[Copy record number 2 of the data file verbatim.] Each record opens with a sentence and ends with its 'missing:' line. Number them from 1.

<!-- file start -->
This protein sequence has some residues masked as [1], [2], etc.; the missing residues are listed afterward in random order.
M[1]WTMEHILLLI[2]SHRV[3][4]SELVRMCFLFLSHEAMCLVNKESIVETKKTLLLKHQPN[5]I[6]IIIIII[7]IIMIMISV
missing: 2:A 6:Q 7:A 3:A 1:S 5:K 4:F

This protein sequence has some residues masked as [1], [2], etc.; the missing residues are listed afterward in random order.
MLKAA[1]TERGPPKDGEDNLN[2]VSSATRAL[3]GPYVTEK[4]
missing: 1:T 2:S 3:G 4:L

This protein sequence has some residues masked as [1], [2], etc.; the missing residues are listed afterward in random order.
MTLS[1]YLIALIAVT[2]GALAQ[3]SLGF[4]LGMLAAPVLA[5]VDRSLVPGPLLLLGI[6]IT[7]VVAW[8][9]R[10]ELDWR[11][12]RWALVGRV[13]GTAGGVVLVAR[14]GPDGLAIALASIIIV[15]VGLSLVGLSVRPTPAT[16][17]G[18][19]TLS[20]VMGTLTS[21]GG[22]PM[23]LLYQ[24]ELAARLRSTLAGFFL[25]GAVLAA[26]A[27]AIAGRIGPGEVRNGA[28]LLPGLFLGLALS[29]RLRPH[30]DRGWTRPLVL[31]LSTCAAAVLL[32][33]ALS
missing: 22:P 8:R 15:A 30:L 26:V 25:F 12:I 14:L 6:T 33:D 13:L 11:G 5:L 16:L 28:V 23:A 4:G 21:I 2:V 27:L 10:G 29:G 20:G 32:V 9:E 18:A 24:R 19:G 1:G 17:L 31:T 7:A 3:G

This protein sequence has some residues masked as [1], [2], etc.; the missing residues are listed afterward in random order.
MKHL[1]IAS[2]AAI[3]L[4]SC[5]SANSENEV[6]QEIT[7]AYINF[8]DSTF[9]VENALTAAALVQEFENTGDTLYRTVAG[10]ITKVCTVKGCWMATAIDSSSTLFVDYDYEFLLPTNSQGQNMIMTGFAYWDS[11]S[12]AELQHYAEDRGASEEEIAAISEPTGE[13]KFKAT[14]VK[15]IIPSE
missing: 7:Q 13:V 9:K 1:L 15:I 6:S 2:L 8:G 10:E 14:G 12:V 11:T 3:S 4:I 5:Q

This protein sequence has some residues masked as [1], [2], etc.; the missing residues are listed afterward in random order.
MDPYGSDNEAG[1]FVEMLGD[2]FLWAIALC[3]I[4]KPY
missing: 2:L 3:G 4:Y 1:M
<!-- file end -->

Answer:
This protein sequence has some residues masked as [1], [2], etc.; the missing residues are listed afterward in random order.
MLKAA[1]TERGPPKDGEDNLN[2]VSSATRAL[3]GPYVTEK[4]
missing: 1:T 2:S 3:G 4:L